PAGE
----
Detail of Capt. Vancouver's 1792 chart showing the "supposed strait of Juan de Fuca". Source: viHistory
vihistory is a web site designed to aid in historical research of Vancouver Island, at which it succeeds admirably. You should poke around and have fun with their census data and the other worthy, if dreary, pursuits it affords the serious scholar.
One feature which is not immediately clear on first glance, perhaps deliberately as has entertainment potential, is a large selection of very high-resolution maps and images which you can download from this page. The file sizes are large, of course, but increasingly that is less of an obstacle in the past. The maps are mostly of historic Victoria, but there are some regional maps such as telegraph and lighthouse maps of British Columbia, and a couple of maps of Nanaimo. As usual, I have surfed through the maps so you don’t have to – and some of them are remarkably fun, and informative.
Posted in anthropology, archives, First Nations, history, Miscellaneous, Northwest Interior, Northwest Coast, Vancouver Island
Tagged Captain Vancouver, cartography, dioramas, Esquimalt, ethnohistory, Fort Victoria, history, maps, Nanaimo, Songhees, Victoria, Victoria BC
Victoria 1859. Source: LOC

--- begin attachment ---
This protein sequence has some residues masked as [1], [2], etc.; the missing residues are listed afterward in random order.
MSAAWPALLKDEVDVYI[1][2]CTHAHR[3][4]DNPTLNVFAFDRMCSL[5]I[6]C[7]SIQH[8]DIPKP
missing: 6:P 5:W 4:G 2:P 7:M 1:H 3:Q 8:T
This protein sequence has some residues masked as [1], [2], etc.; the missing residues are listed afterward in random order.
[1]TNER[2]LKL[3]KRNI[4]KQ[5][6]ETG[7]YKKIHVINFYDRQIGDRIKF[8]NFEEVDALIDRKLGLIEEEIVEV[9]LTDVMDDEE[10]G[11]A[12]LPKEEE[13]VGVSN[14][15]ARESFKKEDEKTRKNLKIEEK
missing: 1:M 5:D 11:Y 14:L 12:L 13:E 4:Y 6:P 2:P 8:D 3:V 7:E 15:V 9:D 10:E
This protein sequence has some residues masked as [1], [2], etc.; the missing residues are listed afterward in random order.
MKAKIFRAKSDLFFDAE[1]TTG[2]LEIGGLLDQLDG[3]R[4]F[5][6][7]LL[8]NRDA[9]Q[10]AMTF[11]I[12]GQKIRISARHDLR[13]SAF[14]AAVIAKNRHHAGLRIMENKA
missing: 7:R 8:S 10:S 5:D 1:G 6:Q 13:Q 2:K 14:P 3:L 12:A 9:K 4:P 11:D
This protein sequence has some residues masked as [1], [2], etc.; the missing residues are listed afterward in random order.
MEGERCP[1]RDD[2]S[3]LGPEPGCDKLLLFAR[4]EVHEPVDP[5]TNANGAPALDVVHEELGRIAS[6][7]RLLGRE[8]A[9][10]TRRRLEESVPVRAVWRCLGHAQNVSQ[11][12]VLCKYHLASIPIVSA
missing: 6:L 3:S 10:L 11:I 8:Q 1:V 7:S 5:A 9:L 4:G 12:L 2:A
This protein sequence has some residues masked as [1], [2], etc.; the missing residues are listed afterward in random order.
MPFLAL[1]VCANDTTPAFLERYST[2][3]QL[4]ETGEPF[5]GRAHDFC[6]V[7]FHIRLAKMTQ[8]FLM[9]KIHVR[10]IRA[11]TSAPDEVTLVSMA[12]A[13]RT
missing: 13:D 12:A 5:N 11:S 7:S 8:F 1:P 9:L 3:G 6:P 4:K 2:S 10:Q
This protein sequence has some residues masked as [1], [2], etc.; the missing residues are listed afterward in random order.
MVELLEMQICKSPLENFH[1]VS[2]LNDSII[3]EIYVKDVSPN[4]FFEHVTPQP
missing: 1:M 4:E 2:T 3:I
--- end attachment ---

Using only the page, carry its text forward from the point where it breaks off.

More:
In 1846, the Oregon Treaty established the boundary between British and American territory west of the Rockies (and unintentionally established the benchmark date for whether archaeological sites are automatically protected under the Heritage Conservation Act, but that’s another story). Vancouver Island was to remain in British hands in its entirety, but otherwise the 49th parallel was to be the boundary on land. The ocean boundary through the Salish Sea was resolved later, after the armed standoff on San Juan Island known as the “Pig War“. An International Boundary Commission was struck, with the mandate of surveying the 49th parallel and one of its base camp headquarters in 1858 and 1859 was Esquimalt. At this time, a series of photographs of the young Fort Victoria and surrounding buildings were taken, some of the earliest photographs from British Columbia I know of – including some remarkable pictures of First Nations people.
Posted in archives, First Nations, history, Northwest Coast, Vancouver Island
Tagged Boundary Commission, british columbia, Esquimalt, Fort Victoria, history, Library of Congress, Oregon Treaty, Songhees, Victoria, Victoria BC